Analysis of levels of Flk-1/KDR and ER proteins in the corresponding matrix fractions of homotypic (HUVEC) and heterotypic (MCF10A-HUVEC or EIII8-HUVEC) 3D cultures, revealed the presence of the endothelial cell-specific receptor, Flk-1/KDR, in HUVEC as well as in MCF10A-HUVEC and EIII8-HUVEC co-cultures (FIG. 8C). However, levels of Flk-1/KDR protein were significantly upregulated (about 12-fold) in 5-day old EIII8-HUVEC co-cultures (FIG. 8C, lane 4) over corresponding MCF10A-HUVEC co-cultures (FIG. 8C, lane 2) or homotypic HUVEC cultures (FIG. 8C, lane 1). Although levels of Flk-1/KDR protein in control and E2-treated 5 day-old EIII8-HUVEC cultures appeared to be equally up-regulated (FIG. 8C, lanes 4 and 5), addition of ICI 182,780 at 100-fold molar excess of E2 caused about 80% reduction in Flk-1/KDR protein levels (FIG. 8C, compare lanes 5 and 6). While the levels of VEGF165 (FIG. 8B) and IL-8 (FIG. 8C) remained elevated in 5 and 10-day old EIII8-HUVEC cultures, Flk-1/KDR protein levels in 10-day old EIII8-HUVEC co-cultures declined by about 75% and were no longer regulated by E2 or ICI 182,780 (FIG. 8C, lanes 7-9).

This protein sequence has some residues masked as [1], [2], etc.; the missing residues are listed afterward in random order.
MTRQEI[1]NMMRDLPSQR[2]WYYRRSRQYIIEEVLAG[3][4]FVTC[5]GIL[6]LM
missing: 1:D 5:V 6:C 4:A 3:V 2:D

The pattern of expression of Flk-1/KDR protein parallels the expression pattern of ER in EIII8-HUVEC co-cultures. HUVEC are ER-positive (40), whereas MCF10A cells are ER-negative (41), and as expected, a constant level of wild type ER protein (67 kDa) probably originating from the HUVEC was detected both in homotypic HUVEC (FIG. 8C, lane 1) and heterotypic MCF10A-HUVEC 3D cultures (FIG. 8C, lanes 2 and 3). As observed in the case of Flk-1/KDR protein expression, levels of wild type ER protein were enhanced about 25-fold in heterotypic EIII8-HUVEC co-cultures relative to levels in HUVEC or MCF10A-HUVEC cultures (FIG. 8C, lanes 4 and 5). Treatment with ICI 182,780 at 100-fold molar excess over E2, significantly reduced the amount of wild type ER with concomitant appearance of a 42 kDa protein that is immunoreactive with the anti-ER antibody (FIG. 8C, compare lanes 5 and 6). It is not yet clear whether the 42 kDa band (FIG. 8C, lanes 6-9) and the 26 kDa band (FIG. 8C, lanes 4 and 5) represent variant or truncated forms of ER (Murphy, L. C. et al., J. Steroid Biochem. Mol. Biol. 62:363-372, 1997). In 10-day old EIII8-HUVEC co-cultures, the 67 kDa wild type ER band is either undetectable or present in only trace amounts whereas the 42 kDa band represents the major immunoreactive ER band (FIG. 8C, lanes 7-9). It is not yet clear whether this shift in ER protein expression from 67 kDa to 42 kDa species reflects an alteration in hormonal sensitivity or responsiveness of the EIII8-HUVEC 3D cultures.